Opinion: Grading the Tiger Rookies

After winning streaks, losing streaks, trades, injuries and ejections, we have nearly reached the conclusion of the first trimester for this lovely 2014 season.

The headline for our loveable Woodward Wildcats was a new and improved Tigers roster on offense and defense. Young and fresh in some aspects, old and experienced in others. Dave Dombrowski took risks in the offseason adding nearly 10 new faces to Detroit’s roster. While not all have made the cut, there are some that have earned their keep.


The Lead: Ian Kinsler

2014 Avg: .318

OBP / RBI / HR: .384 / 23 / 4


The Fielder/Kinsler trade in the offseason did not happen quietly. Neither did the players’ reactions to the trade. Both players had on-field and off-field issues, and both Fielder and Kinsler did not seem too disappointed after hearing about the trade. Fans in Detroit were all too happy to get rid of the $250 million dollar man in Fielder, and Texas faithful were thrilled to hear that their “pop-up machine” in Kinsler was moving north. Kinsler was quite outspoken after the trade, saying (in jest) that “he hoped the Rangers would go 0-162 next season.” His prediction, sadly, did not come true.

Since donning the English D, Kinsler’s been an absolute machine. A change of scenery for the leadoff man did absolute wonders. Kinsler is batting .348 in the month of May, and moved his average for the season up to .318. He is on pace to have the second best average of his career. Predominantly a .250-.260 hitter at the leadoff spot, Kinsler has turned his game around since leaving Texas. In the very early all-star ballot voting, Kinsler finds himself first for the second basemen position.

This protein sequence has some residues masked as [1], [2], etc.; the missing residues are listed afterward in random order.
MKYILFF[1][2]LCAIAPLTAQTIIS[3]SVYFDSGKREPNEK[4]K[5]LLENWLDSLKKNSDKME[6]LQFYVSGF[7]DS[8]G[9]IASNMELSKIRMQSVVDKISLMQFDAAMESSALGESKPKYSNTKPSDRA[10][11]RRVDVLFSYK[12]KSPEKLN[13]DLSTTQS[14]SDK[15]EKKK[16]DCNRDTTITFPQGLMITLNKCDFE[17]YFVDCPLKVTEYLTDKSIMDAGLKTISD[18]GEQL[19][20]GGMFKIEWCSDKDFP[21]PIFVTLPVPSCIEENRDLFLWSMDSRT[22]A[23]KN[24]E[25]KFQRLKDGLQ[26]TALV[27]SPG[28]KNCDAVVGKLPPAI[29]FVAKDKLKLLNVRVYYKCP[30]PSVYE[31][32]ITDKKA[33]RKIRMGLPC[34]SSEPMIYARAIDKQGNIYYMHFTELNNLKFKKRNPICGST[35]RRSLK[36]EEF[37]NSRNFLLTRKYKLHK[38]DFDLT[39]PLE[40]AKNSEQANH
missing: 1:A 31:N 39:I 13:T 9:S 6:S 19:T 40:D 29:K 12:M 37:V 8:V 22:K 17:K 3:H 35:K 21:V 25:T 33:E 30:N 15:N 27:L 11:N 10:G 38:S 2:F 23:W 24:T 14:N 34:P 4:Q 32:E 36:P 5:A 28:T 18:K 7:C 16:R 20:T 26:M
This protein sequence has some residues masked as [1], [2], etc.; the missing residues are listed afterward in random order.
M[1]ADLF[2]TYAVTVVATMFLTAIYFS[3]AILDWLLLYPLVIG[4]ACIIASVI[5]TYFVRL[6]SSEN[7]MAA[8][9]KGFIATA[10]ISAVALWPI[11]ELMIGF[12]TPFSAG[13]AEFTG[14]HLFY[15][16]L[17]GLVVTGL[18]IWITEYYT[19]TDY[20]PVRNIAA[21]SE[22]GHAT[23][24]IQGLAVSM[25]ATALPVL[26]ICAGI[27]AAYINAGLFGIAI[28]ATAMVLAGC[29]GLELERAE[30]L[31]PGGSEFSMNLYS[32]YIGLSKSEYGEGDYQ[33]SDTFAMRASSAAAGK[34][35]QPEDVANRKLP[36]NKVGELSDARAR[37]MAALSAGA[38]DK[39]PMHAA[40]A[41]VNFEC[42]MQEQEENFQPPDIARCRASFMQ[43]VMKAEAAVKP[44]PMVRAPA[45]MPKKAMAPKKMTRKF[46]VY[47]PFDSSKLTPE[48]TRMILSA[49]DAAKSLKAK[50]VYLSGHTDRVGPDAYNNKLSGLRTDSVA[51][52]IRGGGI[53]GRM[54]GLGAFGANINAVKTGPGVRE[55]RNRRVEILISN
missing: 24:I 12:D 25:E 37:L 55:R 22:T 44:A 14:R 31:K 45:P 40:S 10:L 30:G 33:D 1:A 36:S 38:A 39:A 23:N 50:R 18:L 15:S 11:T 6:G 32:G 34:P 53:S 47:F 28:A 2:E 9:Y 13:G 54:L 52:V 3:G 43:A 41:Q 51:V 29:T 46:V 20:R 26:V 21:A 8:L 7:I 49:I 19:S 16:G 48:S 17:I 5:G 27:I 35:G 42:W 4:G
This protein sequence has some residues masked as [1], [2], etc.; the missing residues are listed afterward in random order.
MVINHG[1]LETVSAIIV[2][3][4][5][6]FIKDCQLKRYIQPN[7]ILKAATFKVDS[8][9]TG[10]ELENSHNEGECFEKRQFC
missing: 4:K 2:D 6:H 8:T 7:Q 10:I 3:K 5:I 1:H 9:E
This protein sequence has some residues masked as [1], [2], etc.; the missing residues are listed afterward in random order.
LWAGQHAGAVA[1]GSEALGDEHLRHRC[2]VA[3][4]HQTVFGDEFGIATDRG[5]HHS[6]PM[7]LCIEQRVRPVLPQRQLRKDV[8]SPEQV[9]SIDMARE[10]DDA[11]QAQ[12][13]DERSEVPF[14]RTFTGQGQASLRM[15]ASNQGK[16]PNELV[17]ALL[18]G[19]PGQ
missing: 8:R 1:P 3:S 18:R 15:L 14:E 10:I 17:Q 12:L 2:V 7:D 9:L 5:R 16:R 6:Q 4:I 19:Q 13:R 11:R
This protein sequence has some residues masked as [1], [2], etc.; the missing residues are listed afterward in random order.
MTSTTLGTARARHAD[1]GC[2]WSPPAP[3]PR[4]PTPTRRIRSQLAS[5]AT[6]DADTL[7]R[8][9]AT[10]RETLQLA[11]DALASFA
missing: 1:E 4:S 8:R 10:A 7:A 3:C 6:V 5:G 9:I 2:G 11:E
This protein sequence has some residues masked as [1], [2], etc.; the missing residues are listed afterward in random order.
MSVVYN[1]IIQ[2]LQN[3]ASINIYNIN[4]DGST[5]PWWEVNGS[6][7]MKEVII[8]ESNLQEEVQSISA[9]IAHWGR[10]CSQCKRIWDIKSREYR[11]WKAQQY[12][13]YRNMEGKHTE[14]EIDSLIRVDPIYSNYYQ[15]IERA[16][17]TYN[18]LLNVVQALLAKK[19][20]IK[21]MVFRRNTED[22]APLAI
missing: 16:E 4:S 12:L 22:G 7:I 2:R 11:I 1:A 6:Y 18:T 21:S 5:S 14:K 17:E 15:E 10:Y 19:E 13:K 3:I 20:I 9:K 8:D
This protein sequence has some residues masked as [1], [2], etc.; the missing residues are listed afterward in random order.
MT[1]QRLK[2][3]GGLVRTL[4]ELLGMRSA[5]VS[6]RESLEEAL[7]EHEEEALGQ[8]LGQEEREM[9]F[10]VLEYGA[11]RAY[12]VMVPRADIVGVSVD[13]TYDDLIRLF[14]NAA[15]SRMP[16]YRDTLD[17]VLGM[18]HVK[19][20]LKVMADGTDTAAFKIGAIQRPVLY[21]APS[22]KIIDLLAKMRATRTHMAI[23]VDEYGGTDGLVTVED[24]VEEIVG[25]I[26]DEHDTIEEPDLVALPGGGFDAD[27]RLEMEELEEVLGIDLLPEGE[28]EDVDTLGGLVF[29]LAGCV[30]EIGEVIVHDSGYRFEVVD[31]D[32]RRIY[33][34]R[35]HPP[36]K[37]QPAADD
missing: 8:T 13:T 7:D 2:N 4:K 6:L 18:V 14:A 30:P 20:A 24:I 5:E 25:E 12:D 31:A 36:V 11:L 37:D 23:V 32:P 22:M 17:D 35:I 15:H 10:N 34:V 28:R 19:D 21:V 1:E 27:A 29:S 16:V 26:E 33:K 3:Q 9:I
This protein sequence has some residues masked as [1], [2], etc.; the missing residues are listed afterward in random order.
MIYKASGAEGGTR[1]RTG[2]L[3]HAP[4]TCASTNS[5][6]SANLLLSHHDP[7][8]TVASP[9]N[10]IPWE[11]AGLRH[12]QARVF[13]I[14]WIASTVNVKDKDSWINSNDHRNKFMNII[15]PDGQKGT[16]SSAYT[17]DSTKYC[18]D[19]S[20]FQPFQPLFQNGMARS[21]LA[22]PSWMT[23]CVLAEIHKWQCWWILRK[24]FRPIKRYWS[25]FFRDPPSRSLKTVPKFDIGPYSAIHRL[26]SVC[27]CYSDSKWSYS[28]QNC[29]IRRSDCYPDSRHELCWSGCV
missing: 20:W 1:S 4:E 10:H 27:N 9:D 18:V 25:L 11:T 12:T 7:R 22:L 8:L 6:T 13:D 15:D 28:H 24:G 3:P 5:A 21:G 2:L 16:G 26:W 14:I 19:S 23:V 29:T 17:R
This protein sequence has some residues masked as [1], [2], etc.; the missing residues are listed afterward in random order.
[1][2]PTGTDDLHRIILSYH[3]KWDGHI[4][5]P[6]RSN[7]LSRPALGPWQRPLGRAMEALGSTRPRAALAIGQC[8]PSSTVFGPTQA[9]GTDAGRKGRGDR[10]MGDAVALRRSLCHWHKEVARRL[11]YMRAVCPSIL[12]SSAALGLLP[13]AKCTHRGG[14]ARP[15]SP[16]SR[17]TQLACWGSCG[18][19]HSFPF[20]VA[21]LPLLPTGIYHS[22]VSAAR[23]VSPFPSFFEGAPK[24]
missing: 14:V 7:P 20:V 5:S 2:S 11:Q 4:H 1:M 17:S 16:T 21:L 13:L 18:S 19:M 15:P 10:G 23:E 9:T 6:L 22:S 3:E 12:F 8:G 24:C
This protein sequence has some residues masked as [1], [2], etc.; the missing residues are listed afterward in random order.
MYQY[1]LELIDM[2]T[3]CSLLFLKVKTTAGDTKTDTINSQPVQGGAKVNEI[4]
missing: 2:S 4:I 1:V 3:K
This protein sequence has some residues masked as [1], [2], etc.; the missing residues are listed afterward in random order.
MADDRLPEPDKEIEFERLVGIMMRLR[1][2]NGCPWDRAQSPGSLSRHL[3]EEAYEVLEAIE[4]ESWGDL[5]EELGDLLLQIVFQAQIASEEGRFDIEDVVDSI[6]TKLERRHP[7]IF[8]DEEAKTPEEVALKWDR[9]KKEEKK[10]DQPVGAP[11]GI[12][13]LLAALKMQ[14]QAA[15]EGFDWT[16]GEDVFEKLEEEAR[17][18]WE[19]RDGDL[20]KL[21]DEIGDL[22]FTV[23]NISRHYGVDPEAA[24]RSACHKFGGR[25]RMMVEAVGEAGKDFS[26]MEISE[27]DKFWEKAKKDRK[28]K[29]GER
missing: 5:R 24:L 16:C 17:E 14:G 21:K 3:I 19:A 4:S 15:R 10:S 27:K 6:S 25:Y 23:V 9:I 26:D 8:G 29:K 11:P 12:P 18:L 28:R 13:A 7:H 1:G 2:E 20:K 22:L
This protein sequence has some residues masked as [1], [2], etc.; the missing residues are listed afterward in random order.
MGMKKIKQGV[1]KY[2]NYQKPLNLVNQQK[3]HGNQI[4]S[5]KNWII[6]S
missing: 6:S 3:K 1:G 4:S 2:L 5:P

He has fit in perfectly for Detroit. In years past, second base was a problem for the Tigers, rotating men day-to-day without a real fit. Ramon Santiago was the only real option prior to 2014, which mean a hole in the batting order to compensate for defensive ability. Kinsler fills that hole and adds defensive presence with good legs beneath him. Although he may cool off to .300 before the all-star break, the Texas righty seems to be content and comfy with man like Hunter, Cabrera, and Martinez following him, and with a .348 on base percentage, I think he has earned it.


The Legs: Rajai Davis

2014 Avg: .295

OBP / RBI / SB / CS:  .340 / 16 / 16 / 3


Whether Davis was meant be a fill-in man for DL-ridden Andy Dirks remains a mystery. After Davis’s performance in the early stages of the season, it is hard to imagine a situation where Detroit lets him go. Rajai usually finds himself in the last spot on the lineup card, a position he fills nicely. For years, Detroit was lauded as being too slow, too static on the basepaths. Davis was the answer to those critics.